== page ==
Inventories overall have fallen 20 percent but the supply of lower tier, entry level properties is tighter than that as bidding wars erupt in markets across the country that until very recently were choked with foreclosures and short sales.
In June, the distressed share of sales fell to 21 percent of all sales, the lowest level in almost four years, and market share of bargain-priced foreclosures has continued to decline. The months’ supply of distressed properties has been steadily decreasing over the first half of the year and now stands below seven months, equaling the same level of the supply of active listings. CoreLogic’s Home Price Index, including distressed sales, posted the largest year-over-year spring gain in the last 25 years.
Increased competition for the limited inventory of non-distressed property listings helped push the average home sales-to-listing price ratio to 95.6 percent in June, the highest in three years, according to the Campbell/Inside Mortgage Finance HousingPulse Tracking Survey.
An analysis by economist Sam Lawlor published in the Calculated Risk site last week shows that distress sale market share is continuing to fall. In a number of key markets the distressed home sales share in July was down about ten percentage points from a year ago and “non-distressed” sales have actually been running very strong relative to a year ago (see Normal Sales Soar Despite Obstacles).
Competition for lower priced, entry level homes is breaking out in the form of bidding wars and soaring prices across the nation.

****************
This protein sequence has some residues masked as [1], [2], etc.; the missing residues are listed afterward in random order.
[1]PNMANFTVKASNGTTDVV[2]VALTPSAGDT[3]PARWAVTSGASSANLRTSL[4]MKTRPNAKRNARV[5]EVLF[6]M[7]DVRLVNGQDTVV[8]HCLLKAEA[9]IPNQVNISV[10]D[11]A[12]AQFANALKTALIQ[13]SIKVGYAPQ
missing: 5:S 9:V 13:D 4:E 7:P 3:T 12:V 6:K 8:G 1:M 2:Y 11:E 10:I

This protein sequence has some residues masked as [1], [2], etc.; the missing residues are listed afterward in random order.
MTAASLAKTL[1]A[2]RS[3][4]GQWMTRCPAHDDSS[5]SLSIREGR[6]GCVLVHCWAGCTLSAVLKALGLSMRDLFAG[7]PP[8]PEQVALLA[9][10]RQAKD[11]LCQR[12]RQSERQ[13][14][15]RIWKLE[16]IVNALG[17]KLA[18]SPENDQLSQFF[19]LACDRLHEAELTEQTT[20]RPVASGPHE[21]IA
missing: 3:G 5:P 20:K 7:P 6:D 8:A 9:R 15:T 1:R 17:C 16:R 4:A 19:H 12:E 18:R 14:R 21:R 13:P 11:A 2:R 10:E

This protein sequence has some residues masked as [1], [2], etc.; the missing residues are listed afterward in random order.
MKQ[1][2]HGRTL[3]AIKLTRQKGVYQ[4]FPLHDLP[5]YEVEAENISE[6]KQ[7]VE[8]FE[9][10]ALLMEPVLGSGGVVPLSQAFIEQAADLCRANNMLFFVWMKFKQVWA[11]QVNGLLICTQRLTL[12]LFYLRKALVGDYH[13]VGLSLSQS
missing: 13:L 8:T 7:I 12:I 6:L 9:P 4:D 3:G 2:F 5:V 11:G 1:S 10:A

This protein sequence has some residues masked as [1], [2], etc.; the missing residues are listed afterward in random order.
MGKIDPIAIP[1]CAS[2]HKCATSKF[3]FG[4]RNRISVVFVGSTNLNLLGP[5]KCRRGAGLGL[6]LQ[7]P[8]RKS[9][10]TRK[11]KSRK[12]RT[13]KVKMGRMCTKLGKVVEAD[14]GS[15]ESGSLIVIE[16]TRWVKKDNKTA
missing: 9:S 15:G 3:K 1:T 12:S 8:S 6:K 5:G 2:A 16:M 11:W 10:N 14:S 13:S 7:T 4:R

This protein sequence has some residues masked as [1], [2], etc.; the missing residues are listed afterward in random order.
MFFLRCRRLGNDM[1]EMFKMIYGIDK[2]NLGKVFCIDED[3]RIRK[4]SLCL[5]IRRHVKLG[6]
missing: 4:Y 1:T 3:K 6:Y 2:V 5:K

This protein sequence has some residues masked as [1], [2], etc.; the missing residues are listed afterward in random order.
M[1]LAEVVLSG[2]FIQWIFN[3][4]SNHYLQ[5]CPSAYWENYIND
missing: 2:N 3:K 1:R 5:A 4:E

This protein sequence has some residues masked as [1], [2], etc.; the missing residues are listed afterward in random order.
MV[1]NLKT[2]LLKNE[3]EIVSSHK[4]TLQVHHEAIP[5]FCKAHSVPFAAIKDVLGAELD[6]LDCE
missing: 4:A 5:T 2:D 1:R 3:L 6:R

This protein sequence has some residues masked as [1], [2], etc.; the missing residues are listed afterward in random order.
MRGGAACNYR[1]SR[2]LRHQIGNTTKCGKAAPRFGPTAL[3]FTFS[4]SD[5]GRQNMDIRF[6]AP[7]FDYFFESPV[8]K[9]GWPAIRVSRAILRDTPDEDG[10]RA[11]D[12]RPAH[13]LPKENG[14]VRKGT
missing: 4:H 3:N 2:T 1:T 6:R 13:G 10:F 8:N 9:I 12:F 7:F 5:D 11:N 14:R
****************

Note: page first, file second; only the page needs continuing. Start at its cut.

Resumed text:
In May, Zillow reported that the lower tier nationwide experienced an average 12 percent decline overall, Las Vegas, Colorado Springs and San Francisco saw more than a 50 percent drop, Zillow’s data show In May, Phoenix had 66% fewer lower-price homes listed for sale than it did a year ago.
In North Portland, OR, as a result of the large stock of homes priced below the average, many of which are distressed properties, North Portland prices are rising faster than anywhere in the metro area. The last 12 months have seen a 4.4 percent increase compared with the 12 months prior (RMLS’s preferred method for area reporting to control for volatility), reports the Portland Oregonian.
Real estate agent Kimberley Kelly reports that the LaQuinta CA market is seeing “Multiples on everything. Investors fighting to get in at the price/sf that allows them to make money and first time homebuyers trying to secure homes that they can afford. FHA loans are shoved behind Conventional offers which are usually tromped on by the Cash offers. It’s a battleground.”
“We just finished the strongest first quarter for closed home sales in five years and the second quarter is delivering even greater results,” said Prudential Network Realty Founder, President and CEO Linda H. Sherrer in June.. “I believe we have entered a period of equilibrium; some sellers are finding that they are in the driver’s seat when it comes to negotiating price and terms.”
Why are these multiple offer situations happening? With fewer homes to choose from, multiple offers on homes for sale are becoming more common, particularly with homes priced at market value, in a good location and condition, reported Prudential Network Realty